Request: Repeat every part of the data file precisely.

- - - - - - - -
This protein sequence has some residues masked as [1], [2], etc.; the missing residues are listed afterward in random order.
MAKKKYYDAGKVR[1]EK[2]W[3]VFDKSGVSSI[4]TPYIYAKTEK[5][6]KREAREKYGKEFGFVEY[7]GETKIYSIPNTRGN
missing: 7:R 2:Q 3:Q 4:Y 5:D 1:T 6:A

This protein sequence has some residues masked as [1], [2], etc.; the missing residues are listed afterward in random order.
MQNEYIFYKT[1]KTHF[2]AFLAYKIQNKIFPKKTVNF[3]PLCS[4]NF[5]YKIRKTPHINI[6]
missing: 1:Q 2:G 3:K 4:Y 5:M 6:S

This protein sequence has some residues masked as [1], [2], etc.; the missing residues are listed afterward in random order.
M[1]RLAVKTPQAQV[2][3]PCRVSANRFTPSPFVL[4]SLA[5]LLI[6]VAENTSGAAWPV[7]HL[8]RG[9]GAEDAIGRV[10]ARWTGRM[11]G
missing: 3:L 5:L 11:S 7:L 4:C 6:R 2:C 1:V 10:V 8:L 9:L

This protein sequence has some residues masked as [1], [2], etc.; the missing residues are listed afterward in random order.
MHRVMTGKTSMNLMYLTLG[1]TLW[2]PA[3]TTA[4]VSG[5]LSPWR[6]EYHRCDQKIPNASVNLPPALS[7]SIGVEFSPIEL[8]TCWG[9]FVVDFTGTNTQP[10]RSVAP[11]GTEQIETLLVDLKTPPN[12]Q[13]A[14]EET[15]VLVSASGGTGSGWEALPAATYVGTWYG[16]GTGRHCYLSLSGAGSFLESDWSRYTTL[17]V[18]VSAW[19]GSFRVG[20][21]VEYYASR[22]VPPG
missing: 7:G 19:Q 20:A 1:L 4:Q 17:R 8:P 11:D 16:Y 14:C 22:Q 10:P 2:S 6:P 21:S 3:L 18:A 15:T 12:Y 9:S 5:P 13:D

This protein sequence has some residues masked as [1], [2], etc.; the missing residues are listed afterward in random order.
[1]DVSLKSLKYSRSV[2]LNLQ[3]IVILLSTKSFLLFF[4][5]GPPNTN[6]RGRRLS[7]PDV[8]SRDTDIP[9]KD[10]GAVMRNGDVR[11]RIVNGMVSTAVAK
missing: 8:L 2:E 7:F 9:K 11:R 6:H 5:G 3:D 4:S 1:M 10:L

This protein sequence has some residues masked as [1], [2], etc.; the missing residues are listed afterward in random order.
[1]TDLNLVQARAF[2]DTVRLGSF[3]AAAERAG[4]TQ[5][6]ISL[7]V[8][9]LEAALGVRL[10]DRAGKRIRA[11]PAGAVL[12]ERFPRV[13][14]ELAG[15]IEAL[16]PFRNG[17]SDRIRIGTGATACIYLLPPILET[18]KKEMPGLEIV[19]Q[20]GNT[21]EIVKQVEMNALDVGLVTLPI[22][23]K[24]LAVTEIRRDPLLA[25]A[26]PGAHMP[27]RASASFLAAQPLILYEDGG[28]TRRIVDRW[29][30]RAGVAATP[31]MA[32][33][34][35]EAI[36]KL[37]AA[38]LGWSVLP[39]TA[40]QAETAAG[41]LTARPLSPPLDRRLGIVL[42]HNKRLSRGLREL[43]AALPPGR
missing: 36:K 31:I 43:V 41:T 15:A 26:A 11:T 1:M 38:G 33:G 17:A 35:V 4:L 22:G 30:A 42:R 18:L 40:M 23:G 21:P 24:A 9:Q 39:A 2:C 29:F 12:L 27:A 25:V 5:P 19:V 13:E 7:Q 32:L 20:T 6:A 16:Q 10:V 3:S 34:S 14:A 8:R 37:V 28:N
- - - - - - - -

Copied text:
This protein sequence has some residues masked as [1], [2], etc.; the missing residues are listed afterward in random order.
MAKKKYYDAGKVR[1]EK[2]W[3]VFDKSGVSSI[4]TPYIYAKTEK[5][6]KREAREKYGKEFGFVEY[7]GETKIYSIPNTRGN
missing: 7:R 2:Q 3:Q 4:Y 5:D 1:T 6:A

This protein sequence has some residues masked as [1], [2], etc.; the missing residues are listed afterward in random order.
MQNEYIFYKT[1]KTHF[2]AFLAYKIQNKIFPKKTVNF[3]PLCS[4]NF[5]YKIRKTPHINI[6]
missing: 1:Q 2:G 3:K 4:Y 5:M 6:S

This protein sequence has some residues masked as [1], [2], etc.; the missing residues are listed afterward in random order.
M[1]RLAVKTPQAQV[2][3]PCRVSANRFTPSPFVL[4]SLA[5]LLI[6]VAENTSGAAWPV[7]HL[8]RG[9]GAEDAIGRV[10]ARWTGRM[11]G
missing: 3:L 5:L 11:S 7:L 4:C 6:R 2:C 1:V 10:V 8:L 9:L

This protein sequence has some residues masked as [1], [2], etc.; the missing residues are listed afterward in random order.
MHRVMTGKTSMNLMYLTLG[1]TLW[2]PA[3]TTA[4]VSG[5]LSPWR[6]EYHRCDQKIPNASVNLPPALS[7]SIGVEFSPIEL[8]TCWG[9]FVVDFTGTNTQP[10]RSVAP[11]GTEQIETLLVDLKTPPN[12]Q[13]A[14]EET[15]VLVSASGGTGSGWEALPAATYVGTWYG[16]GTGRHCYLSLSGAGSFLESDWSRYTTL[17]V[18]VSAW[19]GSFRVG[20][21]VEYYASR[22]VPPG
missing: 7:G 19:Q 20:A 1:L 4:Q 17:R 8:P 11:D 16:Y 14:C 22:Q 10:P 2:S 6:P 21:S 3:L 18:A 15:T 12:Y 9:S 5:P 13:D

This protein sequence has some residues masked as [1], [2], etc.; the missing residues are listed afterward in random order.
[1]DVSLKSLKYSRSV[2]LNLQ[3]IVILLSTKSFLLFF[4][5]GPPNTN[6]RGRRLS[7]PDV[8]SRDTDIP[9]KD[10]GAVMRNGDVR[11]RIVNGMVSTAVAK
missing: 8:L 2:E 7:F 9:K 11:R 6:H 5:G 3:D 4:S 1:M 10:L

This protein sequence has some residues masked as [1], [2], etc.; the missing residues are listed afterward in random order.
[1]TDLNLVQARAF[2]DTVRLGSF[3]AAAERAG[4]TQ[5][6]ISL[7]V[8][9]LEAALGVRL[10]DRAGKRIRA[11]PAGAVL[12]ERFPRV[13][14]ELAG[15]IEAL[16]PFRNG[17]SDRIRIGTGATACIYLLPPILET[18]KKEMPGLEIV[19]Q[20]GNT[21]EIVKQVEMNALDVGLVTLPI[22][23]K[24]LAVTEIRRDPLLA[25]A[26]PGAHMP[27]RASASFLAAQPLILYEDGG[28]TRRIVDRW[29][30]RAGVAATP[31]MA[32][33][34][35]EAI[36]KL[37]AA[38]LGWSVLP[39]TA[40]QAETAAG[41]LTARPLSPPLDRRLGIVL[42]HNKRLSRGLREL[43]AALPPGR
missing: 36:K 31:I 43:V 41:T 15:A 26:A 11:T 1:M 38:G 33:G 17:A 35:V 4:L 22:G 30:A 42:R 18:L 40:M 23:G 21:P 24:A 9:Q 39:A 2:C 29:F 12:L 27:A 25:V 5:P 19:V 13:E 7:Q 32:L 20:T 6:A 16:Q 10:V 3:S 34:S 14:A 8:R 37:V 28:N